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RealTime IT News

World Awaits WorldGate IPO

Though it's taking longer than many people expected, the Internet and television are moving toward a day when they will be inextricably linked and dependent on each other.

For they are the two most important mass communications mediums of our lifetime, which, rather than setting them up as competitors, actually makes them better suited to complement each other. What that means, of course, is opportunity, especially for companies that are the early leaders in helping to forge this technological union.

One such company is WorldGate Communications, which provides cable television subscribers Internet access through set-top boxes connected to their televisions. Based in Bensalem, Pa., WorldGate is expected to go public this week. The company hopes to raise $58.5 million through the sale of 4.5 million shares at $12 to $14 each under the Nasdaq ticker symbol WGAT.

WorldGate offers something that is in high demand in the modem-restricted world of cyberspace - fast Internet access. It also offers a truly unique technique for integrating the interactivity of the Internet with television content. Channel Hyperlinking enables a viewer watching a participating television show or commercial to link to a related Web site at 128 kilobits per second, twice the speed of the fastest modem now available.

(While that might not sound like much, it's vastly superior to merely flashing a URL at the bottom of the screen, or turning over the newscast to the network's "Internet reporter," who reads a couple of e-mails from viewers in Peoria.)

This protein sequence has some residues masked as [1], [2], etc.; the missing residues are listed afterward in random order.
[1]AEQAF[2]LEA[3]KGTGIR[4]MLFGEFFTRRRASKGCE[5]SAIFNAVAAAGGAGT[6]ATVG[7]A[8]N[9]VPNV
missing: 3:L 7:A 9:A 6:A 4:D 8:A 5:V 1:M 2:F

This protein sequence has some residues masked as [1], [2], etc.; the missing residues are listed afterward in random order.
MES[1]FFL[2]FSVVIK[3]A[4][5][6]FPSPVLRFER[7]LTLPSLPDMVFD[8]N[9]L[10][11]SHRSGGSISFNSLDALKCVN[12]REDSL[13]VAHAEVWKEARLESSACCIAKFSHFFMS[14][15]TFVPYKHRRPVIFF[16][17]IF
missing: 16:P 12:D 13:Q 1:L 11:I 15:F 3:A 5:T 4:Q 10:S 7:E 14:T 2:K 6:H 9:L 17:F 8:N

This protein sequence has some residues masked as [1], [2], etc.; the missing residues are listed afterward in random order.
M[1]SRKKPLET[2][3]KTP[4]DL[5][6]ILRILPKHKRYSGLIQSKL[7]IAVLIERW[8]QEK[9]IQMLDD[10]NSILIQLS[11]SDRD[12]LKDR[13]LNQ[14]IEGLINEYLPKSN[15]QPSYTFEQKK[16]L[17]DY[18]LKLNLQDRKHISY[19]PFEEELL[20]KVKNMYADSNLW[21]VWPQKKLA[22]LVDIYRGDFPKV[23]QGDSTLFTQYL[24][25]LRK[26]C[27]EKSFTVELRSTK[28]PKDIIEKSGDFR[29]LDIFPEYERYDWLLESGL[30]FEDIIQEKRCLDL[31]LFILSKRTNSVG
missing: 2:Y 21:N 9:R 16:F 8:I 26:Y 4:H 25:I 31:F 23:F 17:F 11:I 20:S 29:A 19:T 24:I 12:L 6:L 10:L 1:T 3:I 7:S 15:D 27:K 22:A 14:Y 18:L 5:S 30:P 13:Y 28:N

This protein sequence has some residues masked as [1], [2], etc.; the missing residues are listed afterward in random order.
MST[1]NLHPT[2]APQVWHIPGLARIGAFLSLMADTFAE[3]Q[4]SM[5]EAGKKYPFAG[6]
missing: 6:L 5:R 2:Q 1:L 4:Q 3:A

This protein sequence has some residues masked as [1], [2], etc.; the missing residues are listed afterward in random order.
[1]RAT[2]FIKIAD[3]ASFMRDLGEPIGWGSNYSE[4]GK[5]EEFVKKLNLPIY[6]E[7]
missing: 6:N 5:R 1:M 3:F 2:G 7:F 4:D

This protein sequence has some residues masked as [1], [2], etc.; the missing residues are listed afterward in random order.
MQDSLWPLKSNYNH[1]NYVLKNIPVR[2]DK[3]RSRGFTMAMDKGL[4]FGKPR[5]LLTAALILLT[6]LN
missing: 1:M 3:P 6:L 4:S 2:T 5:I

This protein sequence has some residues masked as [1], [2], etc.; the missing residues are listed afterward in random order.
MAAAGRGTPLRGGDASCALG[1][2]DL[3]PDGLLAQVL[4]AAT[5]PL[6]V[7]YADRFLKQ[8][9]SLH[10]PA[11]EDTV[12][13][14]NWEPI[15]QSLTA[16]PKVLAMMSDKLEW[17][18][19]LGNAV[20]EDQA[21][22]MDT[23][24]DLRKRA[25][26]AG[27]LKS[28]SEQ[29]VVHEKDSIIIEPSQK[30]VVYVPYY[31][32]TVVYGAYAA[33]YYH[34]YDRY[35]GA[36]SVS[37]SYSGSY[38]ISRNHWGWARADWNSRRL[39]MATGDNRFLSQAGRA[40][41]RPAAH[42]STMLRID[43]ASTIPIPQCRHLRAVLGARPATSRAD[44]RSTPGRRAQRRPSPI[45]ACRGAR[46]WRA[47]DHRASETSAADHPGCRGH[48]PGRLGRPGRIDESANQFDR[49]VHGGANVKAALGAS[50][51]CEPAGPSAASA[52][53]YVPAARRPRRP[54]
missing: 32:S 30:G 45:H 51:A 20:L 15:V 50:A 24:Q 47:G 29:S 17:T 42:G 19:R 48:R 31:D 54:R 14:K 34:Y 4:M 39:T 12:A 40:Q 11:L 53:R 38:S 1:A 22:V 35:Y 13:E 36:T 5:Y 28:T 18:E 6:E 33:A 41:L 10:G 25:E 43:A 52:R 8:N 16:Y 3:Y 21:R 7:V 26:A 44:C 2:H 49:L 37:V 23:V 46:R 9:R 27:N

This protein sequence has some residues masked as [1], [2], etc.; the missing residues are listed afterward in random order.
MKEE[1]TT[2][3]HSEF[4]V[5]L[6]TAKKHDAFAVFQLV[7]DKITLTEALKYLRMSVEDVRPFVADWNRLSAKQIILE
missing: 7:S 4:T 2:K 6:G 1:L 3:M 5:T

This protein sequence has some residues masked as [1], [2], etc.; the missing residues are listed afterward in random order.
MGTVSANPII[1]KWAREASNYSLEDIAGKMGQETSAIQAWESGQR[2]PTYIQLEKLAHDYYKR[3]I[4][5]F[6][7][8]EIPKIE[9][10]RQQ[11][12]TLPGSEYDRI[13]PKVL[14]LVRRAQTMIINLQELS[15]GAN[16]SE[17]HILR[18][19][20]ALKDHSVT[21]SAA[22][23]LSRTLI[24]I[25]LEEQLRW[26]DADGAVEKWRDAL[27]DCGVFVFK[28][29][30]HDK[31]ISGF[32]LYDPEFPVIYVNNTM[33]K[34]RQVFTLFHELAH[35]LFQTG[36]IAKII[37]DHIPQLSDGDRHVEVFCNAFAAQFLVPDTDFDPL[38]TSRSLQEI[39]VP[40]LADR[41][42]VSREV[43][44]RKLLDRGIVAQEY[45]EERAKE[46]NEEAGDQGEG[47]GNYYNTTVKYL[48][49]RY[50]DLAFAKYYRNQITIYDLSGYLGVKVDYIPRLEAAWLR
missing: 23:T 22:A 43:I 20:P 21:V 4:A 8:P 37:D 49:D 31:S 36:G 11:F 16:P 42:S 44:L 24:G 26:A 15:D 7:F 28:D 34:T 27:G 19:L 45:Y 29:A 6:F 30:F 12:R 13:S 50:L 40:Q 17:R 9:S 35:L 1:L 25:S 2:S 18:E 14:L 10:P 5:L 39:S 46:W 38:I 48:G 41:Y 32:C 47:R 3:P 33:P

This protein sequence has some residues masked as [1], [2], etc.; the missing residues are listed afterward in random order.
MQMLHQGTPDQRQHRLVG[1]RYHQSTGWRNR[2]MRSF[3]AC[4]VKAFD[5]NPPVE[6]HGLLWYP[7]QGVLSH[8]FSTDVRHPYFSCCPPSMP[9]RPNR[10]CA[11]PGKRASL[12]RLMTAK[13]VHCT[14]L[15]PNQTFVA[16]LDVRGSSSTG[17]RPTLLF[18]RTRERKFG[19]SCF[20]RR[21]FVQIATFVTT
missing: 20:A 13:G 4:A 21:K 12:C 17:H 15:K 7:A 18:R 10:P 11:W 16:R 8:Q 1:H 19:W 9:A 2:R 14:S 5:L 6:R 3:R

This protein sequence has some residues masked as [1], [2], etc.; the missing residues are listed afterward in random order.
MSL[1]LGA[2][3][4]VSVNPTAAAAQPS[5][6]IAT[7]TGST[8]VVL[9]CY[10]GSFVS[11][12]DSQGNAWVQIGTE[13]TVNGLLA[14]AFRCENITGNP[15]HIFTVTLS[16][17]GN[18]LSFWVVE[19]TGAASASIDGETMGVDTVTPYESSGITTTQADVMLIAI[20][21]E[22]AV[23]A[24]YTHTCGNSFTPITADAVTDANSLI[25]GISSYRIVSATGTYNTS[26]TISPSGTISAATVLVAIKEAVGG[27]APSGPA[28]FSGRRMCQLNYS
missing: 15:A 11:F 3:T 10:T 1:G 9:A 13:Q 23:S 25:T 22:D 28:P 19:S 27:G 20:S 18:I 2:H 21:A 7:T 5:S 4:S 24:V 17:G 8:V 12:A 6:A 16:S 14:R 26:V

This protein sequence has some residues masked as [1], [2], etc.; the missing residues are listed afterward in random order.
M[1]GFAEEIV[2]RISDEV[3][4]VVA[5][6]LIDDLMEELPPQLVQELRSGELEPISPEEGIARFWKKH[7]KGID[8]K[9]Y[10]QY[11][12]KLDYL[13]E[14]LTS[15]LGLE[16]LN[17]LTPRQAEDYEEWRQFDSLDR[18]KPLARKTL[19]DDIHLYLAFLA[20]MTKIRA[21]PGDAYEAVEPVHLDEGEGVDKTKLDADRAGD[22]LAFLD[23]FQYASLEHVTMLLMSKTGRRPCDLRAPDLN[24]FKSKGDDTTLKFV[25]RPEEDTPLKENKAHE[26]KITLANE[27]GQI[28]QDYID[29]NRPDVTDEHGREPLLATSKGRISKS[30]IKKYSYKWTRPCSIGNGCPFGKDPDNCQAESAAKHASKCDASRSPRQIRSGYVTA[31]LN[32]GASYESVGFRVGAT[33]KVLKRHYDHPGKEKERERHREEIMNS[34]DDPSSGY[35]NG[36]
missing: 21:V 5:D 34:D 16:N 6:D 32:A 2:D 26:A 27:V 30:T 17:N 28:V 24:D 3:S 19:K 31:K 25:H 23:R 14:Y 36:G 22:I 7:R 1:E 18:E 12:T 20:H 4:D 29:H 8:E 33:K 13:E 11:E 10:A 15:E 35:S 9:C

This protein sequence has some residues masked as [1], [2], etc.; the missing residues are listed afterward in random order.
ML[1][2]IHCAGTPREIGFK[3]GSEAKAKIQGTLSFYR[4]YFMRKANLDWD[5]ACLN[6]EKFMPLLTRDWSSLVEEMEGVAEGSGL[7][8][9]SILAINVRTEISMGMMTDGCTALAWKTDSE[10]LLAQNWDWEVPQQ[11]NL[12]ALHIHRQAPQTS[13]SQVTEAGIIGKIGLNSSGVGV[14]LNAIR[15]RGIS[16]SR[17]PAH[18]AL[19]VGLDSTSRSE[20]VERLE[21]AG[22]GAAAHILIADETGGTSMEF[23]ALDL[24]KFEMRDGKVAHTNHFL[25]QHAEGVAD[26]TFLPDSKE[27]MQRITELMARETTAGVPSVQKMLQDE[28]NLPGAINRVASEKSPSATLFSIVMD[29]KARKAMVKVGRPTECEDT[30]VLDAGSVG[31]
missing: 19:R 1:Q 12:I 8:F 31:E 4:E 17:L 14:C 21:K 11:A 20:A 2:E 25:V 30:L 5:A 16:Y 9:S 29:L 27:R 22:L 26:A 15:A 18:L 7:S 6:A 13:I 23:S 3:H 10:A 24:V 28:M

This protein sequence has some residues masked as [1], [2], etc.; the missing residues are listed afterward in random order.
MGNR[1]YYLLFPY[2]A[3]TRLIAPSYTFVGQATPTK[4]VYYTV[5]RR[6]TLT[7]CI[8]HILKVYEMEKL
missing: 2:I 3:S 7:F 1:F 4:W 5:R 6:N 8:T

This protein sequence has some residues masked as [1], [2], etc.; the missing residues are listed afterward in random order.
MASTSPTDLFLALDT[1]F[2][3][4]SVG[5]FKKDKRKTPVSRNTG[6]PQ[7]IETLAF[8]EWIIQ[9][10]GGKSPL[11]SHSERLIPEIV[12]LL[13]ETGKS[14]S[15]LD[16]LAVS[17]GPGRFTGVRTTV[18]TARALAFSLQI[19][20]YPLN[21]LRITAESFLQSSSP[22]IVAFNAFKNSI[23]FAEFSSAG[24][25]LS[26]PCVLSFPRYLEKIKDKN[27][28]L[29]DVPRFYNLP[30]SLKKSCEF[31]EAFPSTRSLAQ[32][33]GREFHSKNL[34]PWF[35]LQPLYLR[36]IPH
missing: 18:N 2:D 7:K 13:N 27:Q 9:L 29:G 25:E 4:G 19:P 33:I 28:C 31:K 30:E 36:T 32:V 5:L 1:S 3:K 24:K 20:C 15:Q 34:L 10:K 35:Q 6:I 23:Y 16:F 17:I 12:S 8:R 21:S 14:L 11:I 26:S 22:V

Being an early leader in a potentially huge market seemingly puts WorldGate in a great position. But the company is deep in a hole - though it was founded in 1995, aggregrate revenues through last year were only $1.2 million, while accumulated deficit was $51.9 million. Further, it finds itself dealing not with Hollywood and glamorous network executives, but with cable operators. WorldGate is dependent to a large degree on marketing support from this distinct and often difficult breed. And the company also must rely on set-top box manufacturers to include WorldGate access.

On the competition front, while WorldGate may in the first wave of television-Internet companies, it is considerably behind @Home, which has exclusive deals with big cable players such as Cablevision, Comcast and Cox Enterprises.

WorldGate also is using a lesser-known lead underwriter, Gerard Klauer Mattison, which some analysts think might act as a drag on the IPO. Several IPOs headed by non-marquee underwriters have performed well in recent months, though none have achieved the altitudes of companies such as @Home, which nearly two years ago offered shares to investors at $10.50 each, and which closed yesterday at almost $190 a share. This doesn't make WorldGate a bad bet; it just means investors shouldn't expect a first-day moonshot.



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